In this course, students will learn various skills essential to the successful practice of law. With instruction and feedback from practicing attorneys, students will learn by preparing for, and executing, several simulations designed to ready students for what they will encounter in the day-to-day life as an attorney. These simulations include presenting an oral report to a supervising attorney, interviewing a client, and counseling a client. Prior to each simulation, students will read about and discuss the underlying doctrine, theory, and goals that are fundamental to understanding the lawyer’s role. Through integrating coursework and simulations, students will also receive guidance on navigating daily practice and the importance of professional ethics.

Lawyering Skills II: Law 133

In the second semester of Lawyering Skills, students will reinforce and build upon the skills learned in Lawyering Skills I, and apply their practical communication abilities to a new range of settings. With the instruction and feedback from practicing attorneys, students will advance their advocacy skills through simulating a pretrial oral argument and a negotiation with an opposing counsel. As in Lawyering Skills I, prior to each simulation, students will read about and discuss the underlying doctrine, theory, and goals that are fundamental to understanding the lawyer's role. Through the continued integration of coursework and simulations, students will become increasingly able to navigate daily practice and uphold professional ethics.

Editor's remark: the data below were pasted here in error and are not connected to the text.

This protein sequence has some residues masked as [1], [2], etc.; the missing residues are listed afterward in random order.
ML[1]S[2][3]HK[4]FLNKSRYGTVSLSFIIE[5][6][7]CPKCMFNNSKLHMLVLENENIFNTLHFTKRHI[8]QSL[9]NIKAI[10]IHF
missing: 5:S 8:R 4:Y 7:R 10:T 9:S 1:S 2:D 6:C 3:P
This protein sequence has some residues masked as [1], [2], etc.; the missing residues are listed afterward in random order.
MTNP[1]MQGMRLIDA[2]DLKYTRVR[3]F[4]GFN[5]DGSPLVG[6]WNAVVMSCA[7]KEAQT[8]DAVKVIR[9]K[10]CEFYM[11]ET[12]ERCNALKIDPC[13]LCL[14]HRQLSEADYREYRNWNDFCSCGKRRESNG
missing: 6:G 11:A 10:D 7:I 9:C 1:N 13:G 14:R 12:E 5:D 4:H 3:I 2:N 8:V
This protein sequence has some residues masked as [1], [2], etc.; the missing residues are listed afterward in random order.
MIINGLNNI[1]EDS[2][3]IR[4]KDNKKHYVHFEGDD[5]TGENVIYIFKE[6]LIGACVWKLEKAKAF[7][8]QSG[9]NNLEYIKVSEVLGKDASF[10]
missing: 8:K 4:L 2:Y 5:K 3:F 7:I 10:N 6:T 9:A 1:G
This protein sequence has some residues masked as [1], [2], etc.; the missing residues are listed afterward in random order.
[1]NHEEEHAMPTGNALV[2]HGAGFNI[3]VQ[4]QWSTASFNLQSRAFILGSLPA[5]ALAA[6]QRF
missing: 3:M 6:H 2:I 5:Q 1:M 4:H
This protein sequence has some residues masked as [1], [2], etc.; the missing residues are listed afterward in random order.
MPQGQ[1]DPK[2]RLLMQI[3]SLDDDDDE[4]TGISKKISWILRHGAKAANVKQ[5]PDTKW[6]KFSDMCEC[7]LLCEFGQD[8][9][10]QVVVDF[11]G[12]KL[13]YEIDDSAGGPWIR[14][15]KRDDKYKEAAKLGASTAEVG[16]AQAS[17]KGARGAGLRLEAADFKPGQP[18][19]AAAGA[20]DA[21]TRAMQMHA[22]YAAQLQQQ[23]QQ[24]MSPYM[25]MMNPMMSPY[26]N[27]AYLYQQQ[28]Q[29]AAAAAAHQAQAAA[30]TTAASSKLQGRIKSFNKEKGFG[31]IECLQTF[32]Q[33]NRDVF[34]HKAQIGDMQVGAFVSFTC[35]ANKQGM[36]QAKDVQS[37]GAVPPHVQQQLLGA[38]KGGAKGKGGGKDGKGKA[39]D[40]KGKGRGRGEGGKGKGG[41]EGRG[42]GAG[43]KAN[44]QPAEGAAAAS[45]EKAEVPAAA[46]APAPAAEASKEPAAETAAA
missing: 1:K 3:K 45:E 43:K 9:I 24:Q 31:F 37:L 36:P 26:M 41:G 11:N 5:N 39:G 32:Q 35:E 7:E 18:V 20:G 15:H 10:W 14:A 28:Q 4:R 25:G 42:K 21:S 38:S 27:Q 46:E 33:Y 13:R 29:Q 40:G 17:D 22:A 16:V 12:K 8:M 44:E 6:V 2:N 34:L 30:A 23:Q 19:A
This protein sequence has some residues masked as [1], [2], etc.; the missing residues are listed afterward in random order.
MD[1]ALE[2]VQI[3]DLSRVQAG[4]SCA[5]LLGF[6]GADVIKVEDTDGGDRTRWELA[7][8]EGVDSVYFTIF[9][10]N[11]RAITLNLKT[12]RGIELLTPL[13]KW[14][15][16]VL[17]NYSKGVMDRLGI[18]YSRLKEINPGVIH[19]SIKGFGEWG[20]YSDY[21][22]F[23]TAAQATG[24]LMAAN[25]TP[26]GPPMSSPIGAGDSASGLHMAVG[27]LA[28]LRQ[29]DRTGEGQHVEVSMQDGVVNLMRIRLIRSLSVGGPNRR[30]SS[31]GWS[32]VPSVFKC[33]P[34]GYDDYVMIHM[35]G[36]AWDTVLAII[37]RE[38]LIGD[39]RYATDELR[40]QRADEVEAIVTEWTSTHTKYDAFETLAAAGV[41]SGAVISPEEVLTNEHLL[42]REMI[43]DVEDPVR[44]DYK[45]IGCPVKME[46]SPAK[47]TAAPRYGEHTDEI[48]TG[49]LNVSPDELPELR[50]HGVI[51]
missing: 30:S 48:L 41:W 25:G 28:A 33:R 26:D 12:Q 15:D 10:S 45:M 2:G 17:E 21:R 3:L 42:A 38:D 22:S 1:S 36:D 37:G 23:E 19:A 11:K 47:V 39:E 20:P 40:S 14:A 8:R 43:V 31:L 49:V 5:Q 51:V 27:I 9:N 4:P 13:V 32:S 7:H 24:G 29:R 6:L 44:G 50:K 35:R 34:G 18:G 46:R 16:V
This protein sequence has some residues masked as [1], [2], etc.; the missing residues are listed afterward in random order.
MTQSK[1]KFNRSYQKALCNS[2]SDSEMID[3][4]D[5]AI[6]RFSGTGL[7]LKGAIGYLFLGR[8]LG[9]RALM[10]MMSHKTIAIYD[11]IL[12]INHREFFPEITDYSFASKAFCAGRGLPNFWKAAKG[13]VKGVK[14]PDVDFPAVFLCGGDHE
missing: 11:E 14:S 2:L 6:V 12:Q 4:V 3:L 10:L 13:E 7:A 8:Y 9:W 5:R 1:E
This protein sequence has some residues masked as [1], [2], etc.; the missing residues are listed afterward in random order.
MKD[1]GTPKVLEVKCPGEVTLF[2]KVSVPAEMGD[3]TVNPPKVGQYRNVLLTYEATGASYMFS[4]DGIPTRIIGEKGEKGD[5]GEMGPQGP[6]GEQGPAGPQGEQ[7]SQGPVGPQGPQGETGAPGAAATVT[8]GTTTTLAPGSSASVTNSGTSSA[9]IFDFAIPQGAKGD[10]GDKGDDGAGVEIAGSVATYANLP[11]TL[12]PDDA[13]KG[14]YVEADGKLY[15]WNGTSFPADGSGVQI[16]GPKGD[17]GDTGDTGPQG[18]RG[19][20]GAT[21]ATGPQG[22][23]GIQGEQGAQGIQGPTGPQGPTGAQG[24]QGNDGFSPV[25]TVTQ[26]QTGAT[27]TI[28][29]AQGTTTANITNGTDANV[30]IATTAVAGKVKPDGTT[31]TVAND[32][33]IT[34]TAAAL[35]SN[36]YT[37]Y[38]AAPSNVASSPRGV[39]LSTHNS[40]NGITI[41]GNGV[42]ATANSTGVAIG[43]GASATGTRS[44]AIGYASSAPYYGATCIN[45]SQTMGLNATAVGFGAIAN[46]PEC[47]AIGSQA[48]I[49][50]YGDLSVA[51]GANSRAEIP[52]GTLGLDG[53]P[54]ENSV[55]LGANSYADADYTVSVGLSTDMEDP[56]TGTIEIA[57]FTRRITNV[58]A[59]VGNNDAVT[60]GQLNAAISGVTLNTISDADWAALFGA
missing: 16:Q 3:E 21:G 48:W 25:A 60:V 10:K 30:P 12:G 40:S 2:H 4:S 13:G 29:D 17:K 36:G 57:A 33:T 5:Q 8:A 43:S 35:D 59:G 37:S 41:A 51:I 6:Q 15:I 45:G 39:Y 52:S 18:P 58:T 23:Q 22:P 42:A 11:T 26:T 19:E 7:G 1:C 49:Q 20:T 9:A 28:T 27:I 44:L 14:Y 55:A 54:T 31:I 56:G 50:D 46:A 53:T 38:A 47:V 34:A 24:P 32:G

Legal Practice I: Law 111

This is the first semester of Legal Practice for 1L students entering prior to fall 2016. In Legal Practice, students will learn legal analysis, writing, research, and other practical skills. Students will work with full-time writing faculty and research librarians to research and write objective office memoranda and a letter to a client. Students will also work with practicing attorneys to learn skills necessary in client interviewing, counseling, negotiation, and oral presentations.

Legal Practice II: Law 112

This is the second semester of Legal Practice for 1L students entering prior to fall 2016. The course continues instruction of legal negotiation, and oral presentations. analysis, writing, and research. Additionally, students continue working with practicing attorneys and refining the skills necessary in client interviewing, counseling, negotiation, and oral presentations.